On 20 October, S&P Global Ratings announced that it was keeping its rating of Italian debt unchanged with a stable outlook. The rating agency’s decision kicks-off a wave of autumn credit assessments and will be followed by DBRS Morningstar on 27 October, Fitch Ratings on 10 November and finally Moody’s on 17 November
Moody’s judgement will be the most sensitive in terms of risk. Its rating is already at the lowest rung of its investment grade ladder and, contrary to the others, it already changed its outlook for the country to negative following the collapse of the Draghi government in August 2022. The S&P judgement provides an indication of what other rating agencies might do. At this stage, we believe they are more likely to express a judgement on Italy’s outlook, rather than make a rating change.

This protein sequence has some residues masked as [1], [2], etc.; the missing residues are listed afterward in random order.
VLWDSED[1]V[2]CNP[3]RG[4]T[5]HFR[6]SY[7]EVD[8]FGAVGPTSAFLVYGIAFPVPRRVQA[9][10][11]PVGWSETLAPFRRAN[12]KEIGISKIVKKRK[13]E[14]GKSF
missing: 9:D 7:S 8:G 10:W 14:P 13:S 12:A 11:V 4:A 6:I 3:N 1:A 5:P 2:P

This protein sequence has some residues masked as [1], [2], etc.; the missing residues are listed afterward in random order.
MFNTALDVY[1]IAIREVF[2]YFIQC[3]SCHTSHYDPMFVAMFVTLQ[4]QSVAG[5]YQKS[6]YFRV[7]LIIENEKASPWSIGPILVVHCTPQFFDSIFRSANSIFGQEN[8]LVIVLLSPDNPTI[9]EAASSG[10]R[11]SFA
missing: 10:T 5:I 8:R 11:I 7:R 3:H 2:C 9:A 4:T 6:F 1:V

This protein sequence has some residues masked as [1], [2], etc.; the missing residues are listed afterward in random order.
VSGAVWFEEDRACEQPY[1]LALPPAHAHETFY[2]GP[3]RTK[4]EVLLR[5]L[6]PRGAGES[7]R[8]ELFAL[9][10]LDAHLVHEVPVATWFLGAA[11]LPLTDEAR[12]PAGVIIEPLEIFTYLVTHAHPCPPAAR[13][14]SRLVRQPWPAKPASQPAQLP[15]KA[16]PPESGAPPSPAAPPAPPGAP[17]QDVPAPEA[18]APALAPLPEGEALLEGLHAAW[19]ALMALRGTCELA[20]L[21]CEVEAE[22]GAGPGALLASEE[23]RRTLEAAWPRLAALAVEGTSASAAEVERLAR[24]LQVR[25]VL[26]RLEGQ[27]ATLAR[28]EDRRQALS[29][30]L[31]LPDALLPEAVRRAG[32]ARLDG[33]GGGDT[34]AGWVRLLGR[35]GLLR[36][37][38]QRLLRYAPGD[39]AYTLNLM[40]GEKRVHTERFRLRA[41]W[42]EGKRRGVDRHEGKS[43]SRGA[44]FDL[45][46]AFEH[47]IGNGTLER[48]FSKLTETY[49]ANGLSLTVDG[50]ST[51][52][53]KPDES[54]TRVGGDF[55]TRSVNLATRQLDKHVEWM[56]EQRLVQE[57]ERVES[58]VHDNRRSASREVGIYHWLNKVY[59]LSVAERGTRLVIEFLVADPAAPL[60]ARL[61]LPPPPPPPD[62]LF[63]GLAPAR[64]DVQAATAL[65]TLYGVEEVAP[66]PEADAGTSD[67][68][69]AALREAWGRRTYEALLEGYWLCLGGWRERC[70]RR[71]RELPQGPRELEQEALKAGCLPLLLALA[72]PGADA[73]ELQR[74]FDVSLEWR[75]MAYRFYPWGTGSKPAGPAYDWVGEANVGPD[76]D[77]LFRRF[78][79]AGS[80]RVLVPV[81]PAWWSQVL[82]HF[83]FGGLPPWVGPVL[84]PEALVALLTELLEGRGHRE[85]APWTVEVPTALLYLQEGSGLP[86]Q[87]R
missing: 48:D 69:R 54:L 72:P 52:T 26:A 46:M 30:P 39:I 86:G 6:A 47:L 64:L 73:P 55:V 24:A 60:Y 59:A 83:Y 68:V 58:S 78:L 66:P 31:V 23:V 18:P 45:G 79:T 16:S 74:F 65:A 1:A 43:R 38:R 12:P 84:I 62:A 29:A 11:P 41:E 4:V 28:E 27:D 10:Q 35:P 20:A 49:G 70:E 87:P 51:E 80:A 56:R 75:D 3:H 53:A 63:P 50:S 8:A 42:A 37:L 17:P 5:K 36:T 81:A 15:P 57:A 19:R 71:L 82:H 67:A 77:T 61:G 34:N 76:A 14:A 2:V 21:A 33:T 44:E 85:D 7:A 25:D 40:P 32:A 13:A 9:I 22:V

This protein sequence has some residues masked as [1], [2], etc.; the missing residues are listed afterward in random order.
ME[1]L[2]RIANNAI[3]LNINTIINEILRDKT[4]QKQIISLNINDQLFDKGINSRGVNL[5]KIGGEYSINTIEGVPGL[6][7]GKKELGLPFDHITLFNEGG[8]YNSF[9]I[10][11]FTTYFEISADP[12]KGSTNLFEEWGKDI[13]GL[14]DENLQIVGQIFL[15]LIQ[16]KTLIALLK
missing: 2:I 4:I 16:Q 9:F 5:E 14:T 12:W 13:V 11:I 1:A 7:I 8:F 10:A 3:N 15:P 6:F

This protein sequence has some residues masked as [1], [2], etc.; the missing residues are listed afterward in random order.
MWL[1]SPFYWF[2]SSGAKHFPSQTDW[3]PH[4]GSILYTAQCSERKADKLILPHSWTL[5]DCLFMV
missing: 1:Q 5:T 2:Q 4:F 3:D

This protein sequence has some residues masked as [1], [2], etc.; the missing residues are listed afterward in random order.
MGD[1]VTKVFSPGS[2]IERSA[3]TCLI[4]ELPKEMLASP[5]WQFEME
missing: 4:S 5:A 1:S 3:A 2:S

Prospects for the Italian economy: lacklustre growth in 2024, but no recession.
For 2023 we expect growth will align with government estimates, slowing to 0.8% from 3.8% in 2022. This deceleration is primarily due to a slowdown in personal consumption expenditure, as the drivers of domestic demand are constrained by higher interest rates and prices. Although price rises are decelerating, they continue to erode real income, as wage adjustments haven’t kept apace. Decelerating inflation and reasonably healthy employment growth should help cushion consumption, which we expect to slow but not contract altogether.
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